FPLC System Description
FPLC, or fast protein liquid chromatography, is a type of medium pressure chromatography. In order to do this, you need to have a pump that will control the speed of the mobile phase as it passes through the stationary phase. This has been around since 1982, when it was developed to by Pharmacia, and in that time there have been a number of different systems developed to perform this action.
Features of fplc systems
This type of system will usually include a pump, as well as a UV detector and a connectivity meter. In addition, there is a fraction collector. The typical operating pressure is around 3500 psi. Some of the options on the market have columns which involves. These will let the user switch between columns. Others may have for blending valves and some may have sample pumps.
When loading samples into the machine, they are generally loaded into the sample pump, or they can be added manually. It will generally depend on the type of machine you have at your disposal. Some of the machines utilize multi-wavelength detectors. This will allow them to monitor sample elution and a number of different wavelengths.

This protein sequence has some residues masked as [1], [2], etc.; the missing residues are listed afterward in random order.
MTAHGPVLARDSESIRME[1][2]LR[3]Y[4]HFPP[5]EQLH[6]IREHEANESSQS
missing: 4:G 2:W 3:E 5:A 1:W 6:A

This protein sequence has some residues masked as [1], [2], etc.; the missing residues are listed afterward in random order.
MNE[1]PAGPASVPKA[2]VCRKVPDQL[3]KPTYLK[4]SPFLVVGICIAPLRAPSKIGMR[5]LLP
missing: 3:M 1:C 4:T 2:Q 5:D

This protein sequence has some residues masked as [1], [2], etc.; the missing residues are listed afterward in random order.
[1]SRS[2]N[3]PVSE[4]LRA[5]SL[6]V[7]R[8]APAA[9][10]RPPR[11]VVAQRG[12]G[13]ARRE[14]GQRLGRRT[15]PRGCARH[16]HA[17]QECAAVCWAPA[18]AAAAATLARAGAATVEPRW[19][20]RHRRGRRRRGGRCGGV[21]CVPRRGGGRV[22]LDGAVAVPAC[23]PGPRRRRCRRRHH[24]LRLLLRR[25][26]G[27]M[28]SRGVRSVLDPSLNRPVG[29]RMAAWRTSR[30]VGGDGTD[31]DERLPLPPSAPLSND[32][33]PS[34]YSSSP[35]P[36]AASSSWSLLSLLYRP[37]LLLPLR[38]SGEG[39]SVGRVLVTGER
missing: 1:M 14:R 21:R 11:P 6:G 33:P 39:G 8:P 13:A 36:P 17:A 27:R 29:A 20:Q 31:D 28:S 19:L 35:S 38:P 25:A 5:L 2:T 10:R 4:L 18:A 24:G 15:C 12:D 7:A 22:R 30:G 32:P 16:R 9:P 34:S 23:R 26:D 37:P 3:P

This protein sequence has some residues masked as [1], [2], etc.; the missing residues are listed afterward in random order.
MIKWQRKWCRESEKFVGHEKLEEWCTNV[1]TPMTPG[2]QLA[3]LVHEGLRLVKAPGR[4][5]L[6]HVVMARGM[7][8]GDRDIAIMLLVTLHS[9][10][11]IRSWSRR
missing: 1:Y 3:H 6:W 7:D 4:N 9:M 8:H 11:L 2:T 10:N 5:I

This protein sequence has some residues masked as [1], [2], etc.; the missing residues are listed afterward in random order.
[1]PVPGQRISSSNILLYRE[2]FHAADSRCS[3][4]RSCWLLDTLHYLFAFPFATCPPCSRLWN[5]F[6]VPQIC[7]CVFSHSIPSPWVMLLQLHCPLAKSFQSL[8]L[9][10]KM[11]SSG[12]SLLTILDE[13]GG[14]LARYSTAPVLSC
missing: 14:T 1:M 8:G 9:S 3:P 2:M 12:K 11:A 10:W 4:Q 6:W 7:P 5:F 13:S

For those labs that work with chromogenic or fluorescently tagged proteins, this could be very helpful.
Some of the devices will also have a monitor or a recorder. In the old systems, there was usually a chart recorder. However, in the systems that are available today, it is generally a computer that has an interface and a display, and that records the information. This tends to make things much easier for those in the lab.
Choosing the FPLC System
Even though there are a number of similarities between the various FPLC systems on the market today, and they tend to work in a very similar fashion there will likely be some differences in the control scheme in the readouts. While these differences might be slight, it is still important to check all of the features and options for the systems and machines are thinking of renting before you make your choice. In addition, you will want to consider the footprint of the machine to make sure it will work well in the lab space where you plan to utilize it.